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Eating for Spleen Qi Deficiency

Acupuncture and herbs are wonderful for treating many conditions, but there's a lot you can do to help yourself through diet and lifestyle choices. Chinese medicine has a sophisticated understanding of the energetics of food, and understanding this can help you take better care of yourself. These articles are intended to give some 'quick and dirty' tips and recipes for an assortment of CM diagnoses. To learn more in depth, we recommend Healing with Whole Foods, by Paul Pitchford. A short guide to Chinese food energetics is Helping Ourselves, by Daverick Leggett.

- by Gryphon Corpus

What is Spleen Qi Deficiency?

What, for that matter, is Spleen Qi? It's helpful to understand that when Chinese Medicine (CM) practitioners talk about the Spleen, or the Heart, or any other organ, we don't necessarily mean the actual, physical organ. We're referring to a set of functions and relationships - physical, mental, spiritual - some of which overlap with the Western medical understanding of the organ's function, but many of which don't. And when ancient Chinese doctors wrote about the spleen as an organ, they were probably referring more to the pancreas. I'll capitalise the name when I mean it in its CM sense, and leave it lower case when I mean the organ. And Qi? That's a word you hear a lot in CM and people often translate it as energy, but that's not quite right. The concept of Qi kind of overlaps with energy, but it's also about functions and relationships. In the case of Spleen Qi, you can think of it as the Spleen's ability to do its job. So Spleen Qi Deficiency just means that the Spleen isn't operating at full capacity.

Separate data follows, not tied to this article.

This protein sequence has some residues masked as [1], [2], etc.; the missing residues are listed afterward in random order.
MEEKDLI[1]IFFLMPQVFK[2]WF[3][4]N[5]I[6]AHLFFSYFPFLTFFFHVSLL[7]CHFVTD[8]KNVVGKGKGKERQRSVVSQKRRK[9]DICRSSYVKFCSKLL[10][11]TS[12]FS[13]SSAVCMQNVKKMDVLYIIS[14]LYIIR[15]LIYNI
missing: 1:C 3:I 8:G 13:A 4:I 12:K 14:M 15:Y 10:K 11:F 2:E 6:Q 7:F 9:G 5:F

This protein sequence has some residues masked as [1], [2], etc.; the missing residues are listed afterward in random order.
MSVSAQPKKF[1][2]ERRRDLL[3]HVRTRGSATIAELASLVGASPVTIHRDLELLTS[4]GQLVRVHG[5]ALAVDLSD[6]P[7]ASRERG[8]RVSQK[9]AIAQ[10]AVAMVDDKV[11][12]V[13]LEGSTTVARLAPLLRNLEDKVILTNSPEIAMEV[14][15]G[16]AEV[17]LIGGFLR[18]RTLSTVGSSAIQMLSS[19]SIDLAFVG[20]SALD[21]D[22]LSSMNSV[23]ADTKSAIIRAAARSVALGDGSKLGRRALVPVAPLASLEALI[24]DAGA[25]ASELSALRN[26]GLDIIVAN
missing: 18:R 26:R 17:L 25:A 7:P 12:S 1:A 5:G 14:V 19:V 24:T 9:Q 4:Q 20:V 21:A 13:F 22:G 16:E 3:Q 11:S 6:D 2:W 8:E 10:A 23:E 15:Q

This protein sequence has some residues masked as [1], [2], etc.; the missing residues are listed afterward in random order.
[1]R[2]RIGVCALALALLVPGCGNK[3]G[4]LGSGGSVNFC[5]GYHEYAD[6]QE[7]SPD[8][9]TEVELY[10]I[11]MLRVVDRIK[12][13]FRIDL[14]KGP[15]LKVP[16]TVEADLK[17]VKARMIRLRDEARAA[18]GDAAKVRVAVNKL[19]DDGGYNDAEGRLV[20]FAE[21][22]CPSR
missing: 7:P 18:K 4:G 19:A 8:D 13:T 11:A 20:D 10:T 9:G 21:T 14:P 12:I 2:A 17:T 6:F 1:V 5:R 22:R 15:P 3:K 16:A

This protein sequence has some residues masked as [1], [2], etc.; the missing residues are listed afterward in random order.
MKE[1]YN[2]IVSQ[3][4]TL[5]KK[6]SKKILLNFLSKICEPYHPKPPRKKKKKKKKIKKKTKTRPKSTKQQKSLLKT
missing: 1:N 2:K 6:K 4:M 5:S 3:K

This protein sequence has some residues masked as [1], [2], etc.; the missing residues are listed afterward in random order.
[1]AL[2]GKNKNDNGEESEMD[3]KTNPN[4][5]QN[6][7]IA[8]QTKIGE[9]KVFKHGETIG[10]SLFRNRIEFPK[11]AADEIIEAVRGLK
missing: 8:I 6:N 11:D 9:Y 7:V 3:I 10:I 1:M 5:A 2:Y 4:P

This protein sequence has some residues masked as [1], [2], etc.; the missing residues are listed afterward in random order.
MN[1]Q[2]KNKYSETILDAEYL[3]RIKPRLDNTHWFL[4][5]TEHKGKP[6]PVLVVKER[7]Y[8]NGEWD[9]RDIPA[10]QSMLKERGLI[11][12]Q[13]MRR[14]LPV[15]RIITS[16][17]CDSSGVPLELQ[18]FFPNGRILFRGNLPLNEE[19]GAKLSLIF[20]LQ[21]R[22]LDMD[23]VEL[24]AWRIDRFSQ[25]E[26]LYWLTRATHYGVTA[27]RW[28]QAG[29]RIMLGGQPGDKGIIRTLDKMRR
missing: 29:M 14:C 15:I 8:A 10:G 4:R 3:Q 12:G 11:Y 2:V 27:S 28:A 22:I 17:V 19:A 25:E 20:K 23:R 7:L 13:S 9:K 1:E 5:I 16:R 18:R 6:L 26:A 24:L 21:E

The functions of the Spleen have to do with transformation of what we take in from the outside world from Other into Me. The Stomach takes in and processes food, the Spleen transforms it into the substance of your body. The senses take in information, the Spleen transforms it into integrated understanding. The Spleen is also partly responsible for moving fluids and nutrition around in our bodies, getting things where they need to go. So when Spleen Qi is deficient, you are likely to feel undernourished and tired. Over time, you will probably develop Blood Deficiency. You might also find you have trouble comprehending things you learn, or get brain fog. Additionally, swelling of the legs is common. 

In providing our nourishment, the Spleen also controls our muscles, the health of the flesh. When the Spleen Qi is low, we tend to be weak and the muscles grow soft. Spleen Qi has an upward movement, so deficiency can mean a heavy feeling and even organ prolapse. 

Symptoms of Spleen Qi Deficiency include:

tiredness (especially after meals, and possibly chronic fatigue)

swelling of the legs and ankles

weakness

difficulty concentrating/brain fog

organ prolapse

spider veins

easy bruising

loss of appetite

abdominal distention

loose stools

craving sweets

What causes Spleen Qi Deficiency?